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Quick Fixes in the Home

By: Kelly Fenn - Updated: 27 Dec 2012 | comments*Discuss
 
Energy Save Saving Environment Green

Running a household is a busy and stressful job at the best of times. Add in the daunting prospect of making your home energy efficient and many of us wonder where we’ll get the energy from ourselves to start making changes. But it really is easier than you think to implement a greener attitude at home. Even making small changes to everyday tasks will have a positive affect in minimising your energy use – good for your green conscience and your wallet too.

Take a look at our top ten quick fixes for the home and see how many you can adopt with minimal fuss. Once the basic groundwork’s in place saving energy through more long-term solutions won’t seem so unnerving.

Switch to Energy Saving Light Bulbs

When you next need to replace a light bulb, do so with an energy saving one. Contrary to popular belief, energy saving light bulbs aren’t as expensive as you might think, and are similarly priced to traditional light bulbs. In the long term, each light bulb that you switch will save you £9 a year on your energy bills, making them a worthwhile investment.

Switch it Off

Nearly all of us have forgotten to turn off the TV when we’re not watching it once in a while, or have walked out a room without turning the light off. It’s easy to do, but the energy wasted in the process all adds up. Make these common-sense tasks part of your daily routine, and make everyone in the household responsible for switching off whatever they turn on.

Fix Leaky Taps

Leaking taps are not only irritating to hear drip-dripping, but they also waste an extraordinary amount of water. A dripping tap will waste over 2,000 litres a month, so enlist the assistance of someone able to deal with the problem.

Only Boil as Much as You Need

A watched kettle never boils – and neither does one boiling more water than you need. It’s an obvious one, but overfilling the kettle when making a cup of tea or preparing a meal will waste electricity and take longer to boil. Get into the routine of only boiling as much as you need.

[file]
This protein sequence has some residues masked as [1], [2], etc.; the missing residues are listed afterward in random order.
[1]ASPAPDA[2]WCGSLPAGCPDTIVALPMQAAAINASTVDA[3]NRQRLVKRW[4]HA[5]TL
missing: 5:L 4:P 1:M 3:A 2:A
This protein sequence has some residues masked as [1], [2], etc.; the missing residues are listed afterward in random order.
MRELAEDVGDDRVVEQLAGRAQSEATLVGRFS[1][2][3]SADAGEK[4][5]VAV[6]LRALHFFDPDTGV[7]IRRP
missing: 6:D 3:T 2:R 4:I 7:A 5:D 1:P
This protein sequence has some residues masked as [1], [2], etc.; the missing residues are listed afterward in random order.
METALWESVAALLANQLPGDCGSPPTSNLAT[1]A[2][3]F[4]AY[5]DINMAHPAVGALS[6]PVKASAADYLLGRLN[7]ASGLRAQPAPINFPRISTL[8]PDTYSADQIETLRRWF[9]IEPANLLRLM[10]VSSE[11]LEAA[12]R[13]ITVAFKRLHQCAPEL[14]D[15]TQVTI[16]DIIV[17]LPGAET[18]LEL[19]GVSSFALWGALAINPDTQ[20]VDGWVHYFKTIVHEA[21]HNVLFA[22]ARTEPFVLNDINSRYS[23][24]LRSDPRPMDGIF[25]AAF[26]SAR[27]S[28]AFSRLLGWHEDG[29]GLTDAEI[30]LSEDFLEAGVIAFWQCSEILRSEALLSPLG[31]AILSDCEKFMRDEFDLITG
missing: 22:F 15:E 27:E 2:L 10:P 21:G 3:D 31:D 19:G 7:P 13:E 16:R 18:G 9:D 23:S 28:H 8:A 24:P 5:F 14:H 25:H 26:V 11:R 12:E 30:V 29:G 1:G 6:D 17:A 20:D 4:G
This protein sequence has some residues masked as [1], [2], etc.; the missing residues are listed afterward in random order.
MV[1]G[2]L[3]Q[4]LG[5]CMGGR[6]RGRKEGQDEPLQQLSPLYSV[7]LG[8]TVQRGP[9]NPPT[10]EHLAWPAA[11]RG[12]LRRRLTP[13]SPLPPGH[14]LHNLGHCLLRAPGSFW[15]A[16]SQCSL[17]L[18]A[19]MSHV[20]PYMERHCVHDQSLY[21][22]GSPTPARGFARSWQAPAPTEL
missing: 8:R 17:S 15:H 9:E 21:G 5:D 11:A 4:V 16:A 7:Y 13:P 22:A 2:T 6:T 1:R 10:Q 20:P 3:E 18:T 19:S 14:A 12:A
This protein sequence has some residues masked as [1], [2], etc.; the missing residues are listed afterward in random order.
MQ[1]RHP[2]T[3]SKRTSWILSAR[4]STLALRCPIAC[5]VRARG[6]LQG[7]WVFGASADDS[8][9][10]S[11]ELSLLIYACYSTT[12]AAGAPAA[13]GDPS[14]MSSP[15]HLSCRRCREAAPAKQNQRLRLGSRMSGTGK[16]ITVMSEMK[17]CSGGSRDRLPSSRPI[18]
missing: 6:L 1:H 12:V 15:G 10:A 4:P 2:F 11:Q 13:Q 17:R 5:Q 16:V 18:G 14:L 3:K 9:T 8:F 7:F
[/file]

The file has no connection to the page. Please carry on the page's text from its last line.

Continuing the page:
Switch Off at the Mains

Another big energy waster is failing to full switch off appliances in the home. According to the Energy Saving Trust, leaving items on standby accounts for enough wasted energy to power 2.7 million homes a year. When you’re switching off, make sure it’s at the plug socket.

Close and Open Curtains

Before you turn up the thermostat, consider how effectively you’re keeping the heat you’re paying for inside your home. A major source of energy loss is through the windows, and curtains can help keep heat inside rather than escaping out. And before you turn on a light during the day, make sure that you’re letting in as much natural light as you can through the windows by fully opening the curtains.

Turn down the thermostat by 1C

Reducing the temperature by a degree or two has a surprisingly big effect on how much energy you consume. You can expect around a 10% reduction in your energy costs, and probably won’t even notice the difference in temperature.

Wait for a Full Load

Get into the habit of filling your washing machine, or switching your machine to a half load setting if you’ve only got a few items to wash. This will use less water and less electricity per load. Try and adopt set times in the week for washing so everyone knows when their favourite t-shirt or blouse needs putting in the laundry in order to avoid last minute, one item washes.

Put on Extra Clothes

Instead of switching on the central heating as soon as you feel a bit chilly, warm up the old fashioned way by putting on an extra layer of clothing or using another blanket in bed.

Use Nature

Try and use free, natural energy resources as much as you can. If it’s a sunny day, hang your washing out to dry in the garden rather than using the tumble dryer. And instead of using a hosepipe to water the garden, collect rainwater in a water butt or an old dustbin.

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